Two hun­dred and twen­ty-four teach­ers from 36 urban ele­men­tary schools in New York City with pri­mar­i­ly low-income/high-risk stu­dents were ran­dom­ly assigned to receive instruc­tion via a pro­gram called Cul­ti­vat­ing Aware­ness and Resilience in Edu­ca­tion (CARE), a 30-hour mind­ful­ness-based train­ing for teach­ers spread out over a four-month peri­od. The pro­gram involved train­ing in mind­ful aware­ness, stress reduc­tion, and emo­tion skills aimed pri­mar­i­ly at increas­ing teacher well­ness rather than improv­ing teach­ing, per se.

Teach­ers report­ed on their lev­els of well-being, mind­ful­ness, con­fi­dence in their teach­ing abil­i­ty, phys­i­cal health, and psy­cho­log­i­cal health before and after the pro­gram. In addi­tion, their teach­ing qual­i­ty was inde­pen­dent­ly mea­sured before and after­ward by raters who didn’t know which group of teach­ers they were observ­ing.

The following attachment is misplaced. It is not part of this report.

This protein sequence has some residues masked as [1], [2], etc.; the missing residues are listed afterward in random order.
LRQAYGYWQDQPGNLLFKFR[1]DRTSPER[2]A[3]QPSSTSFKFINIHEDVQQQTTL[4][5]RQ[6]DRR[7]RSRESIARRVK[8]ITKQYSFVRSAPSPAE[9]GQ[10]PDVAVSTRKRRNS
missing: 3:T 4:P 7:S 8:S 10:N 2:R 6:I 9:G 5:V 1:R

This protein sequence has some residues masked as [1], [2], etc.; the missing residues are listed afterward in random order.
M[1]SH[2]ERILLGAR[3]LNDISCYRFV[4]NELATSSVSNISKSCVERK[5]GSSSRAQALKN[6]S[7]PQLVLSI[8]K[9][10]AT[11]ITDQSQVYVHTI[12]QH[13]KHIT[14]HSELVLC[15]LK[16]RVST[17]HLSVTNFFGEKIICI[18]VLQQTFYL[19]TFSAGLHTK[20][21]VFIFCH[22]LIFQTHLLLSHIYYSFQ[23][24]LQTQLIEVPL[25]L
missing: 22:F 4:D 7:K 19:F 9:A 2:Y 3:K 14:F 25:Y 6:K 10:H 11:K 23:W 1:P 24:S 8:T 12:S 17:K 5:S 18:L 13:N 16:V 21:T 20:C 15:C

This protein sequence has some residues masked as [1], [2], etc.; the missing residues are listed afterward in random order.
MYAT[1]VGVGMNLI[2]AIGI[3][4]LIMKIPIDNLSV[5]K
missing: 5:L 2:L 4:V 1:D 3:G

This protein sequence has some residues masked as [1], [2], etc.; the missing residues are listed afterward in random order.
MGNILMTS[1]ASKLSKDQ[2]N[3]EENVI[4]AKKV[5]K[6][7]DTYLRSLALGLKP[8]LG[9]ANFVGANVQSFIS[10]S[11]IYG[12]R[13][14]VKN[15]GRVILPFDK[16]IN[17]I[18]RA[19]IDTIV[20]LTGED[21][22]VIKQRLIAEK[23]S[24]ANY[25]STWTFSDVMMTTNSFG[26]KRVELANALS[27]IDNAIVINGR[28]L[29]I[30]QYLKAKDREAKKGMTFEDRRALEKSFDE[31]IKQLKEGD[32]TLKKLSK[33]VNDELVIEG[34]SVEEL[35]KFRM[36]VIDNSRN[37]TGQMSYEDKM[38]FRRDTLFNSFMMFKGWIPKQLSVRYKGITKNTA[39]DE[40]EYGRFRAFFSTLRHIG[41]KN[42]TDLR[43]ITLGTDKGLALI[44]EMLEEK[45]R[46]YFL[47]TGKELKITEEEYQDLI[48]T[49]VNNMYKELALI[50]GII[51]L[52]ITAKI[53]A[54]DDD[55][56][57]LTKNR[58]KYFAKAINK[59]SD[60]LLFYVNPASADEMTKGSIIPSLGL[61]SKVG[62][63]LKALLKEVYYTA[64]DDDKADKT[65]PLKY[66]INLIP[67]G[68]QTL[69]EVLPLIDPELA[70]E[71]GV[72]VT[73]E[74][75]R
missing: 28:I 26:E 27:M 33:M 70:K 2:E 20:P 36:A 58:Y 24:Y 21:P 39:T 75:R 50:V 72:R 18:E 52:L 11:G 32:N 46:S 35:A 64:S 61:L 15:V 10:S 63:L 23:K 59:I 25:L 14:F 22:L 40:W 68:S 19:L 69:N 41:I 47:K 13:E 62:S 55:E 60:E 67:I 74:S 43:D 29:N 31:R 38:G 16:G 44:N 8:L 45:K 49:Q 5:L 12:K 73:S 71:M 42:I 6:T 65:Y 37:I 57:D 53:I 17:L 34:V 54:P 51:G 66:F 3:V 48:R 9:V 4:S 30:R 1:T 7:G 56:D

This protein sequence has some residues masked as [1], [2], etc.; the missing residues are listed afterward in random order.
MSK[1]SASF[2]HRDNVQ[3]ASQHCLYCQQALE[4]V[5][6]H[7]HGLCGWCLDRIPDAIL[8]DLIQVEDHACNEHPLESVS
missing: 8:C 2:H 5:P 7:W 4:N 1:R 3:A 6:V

The Findings

Analy­ses showed that receiv­ing the CARE train­ing improved the teach­ers’ mind­ful­ness and their abil­i­ty to man­age anger and oth­er dif­fi­cult emo­tions, and low­ered their psy­cho­log­i­cal dis­tress and sense of time urgency—particularly impor­tant ben­e­fits in such stress­ful con­di­tions.

If you’re a teacher, you can’t walk out while you’re teach­ing; and if you’re a stu­dent, you can’t walk out, either—it puts a lev­el of pres­sure on teach­ers that I don’t think many peo­ple rec­og­nize,” says Patri­cia Jen­nings, the lead author of the study.